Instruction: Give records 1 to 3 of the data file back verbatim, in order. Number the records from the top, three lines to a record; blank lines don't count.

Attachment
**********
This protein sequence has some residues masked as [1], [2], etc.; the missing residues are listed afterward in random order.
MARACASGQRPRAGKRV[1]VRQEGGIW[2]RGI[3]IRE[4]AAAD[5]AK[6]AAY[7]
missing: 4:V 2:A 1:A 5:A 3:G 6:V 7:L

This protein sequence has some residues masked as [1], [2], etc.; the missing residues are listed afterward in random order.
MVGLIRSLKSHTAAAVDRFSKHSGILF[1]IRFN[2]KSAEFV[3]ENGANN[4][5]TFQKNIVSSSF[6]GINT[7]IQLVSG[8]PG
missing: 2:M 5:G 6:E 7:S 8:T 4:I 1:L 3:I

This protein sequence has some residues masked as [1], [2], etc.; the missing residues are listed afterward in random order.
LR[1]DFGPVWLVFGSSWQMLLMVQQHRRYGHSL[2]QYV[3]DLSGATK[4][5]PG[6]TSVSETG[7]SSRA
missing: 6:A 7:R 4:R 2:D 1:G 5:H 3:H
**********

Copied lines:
This protein sequence has some residues masked as [1], [2], etc.; the missing residues are listed afterward in random order.
MARACASGQRPRAGKRV[1]VRQEGGIW[2]RGI[3]IRE[4]AAAD[5]AK[6]AAY[7]
missing: 4:V 2:A 1:A 5:A 3:G 6:V 7:L

This protein sequence has some residues masked as [1], [2], etc.; the missing residues are listed afterward in random order.
MVGLIRSLKSHTAAAVDRFSKHSGILF[1]IRFN[2]KSAEFV[3]ENGANN[4][5]TFQKNIVSSSF[6]GINT[7]IQLVSG[8]PG
missing: 2:M 5:G 6:E 7:S 8:T 4:I 1:L 3:I

This protein sequence has some residues masked as [1], [2], etc.; the missing residues are listed afterward in random order.
LR[1]DFGPVWLVFGSSWQMLLMVQQHRRYGHSL[2]QYV[3]DLSGATK[4][5]PG[6]TSVSETG[7]SSRA
missing: 6:A 7:R 4:R 2:D 1:G 5:H 3:H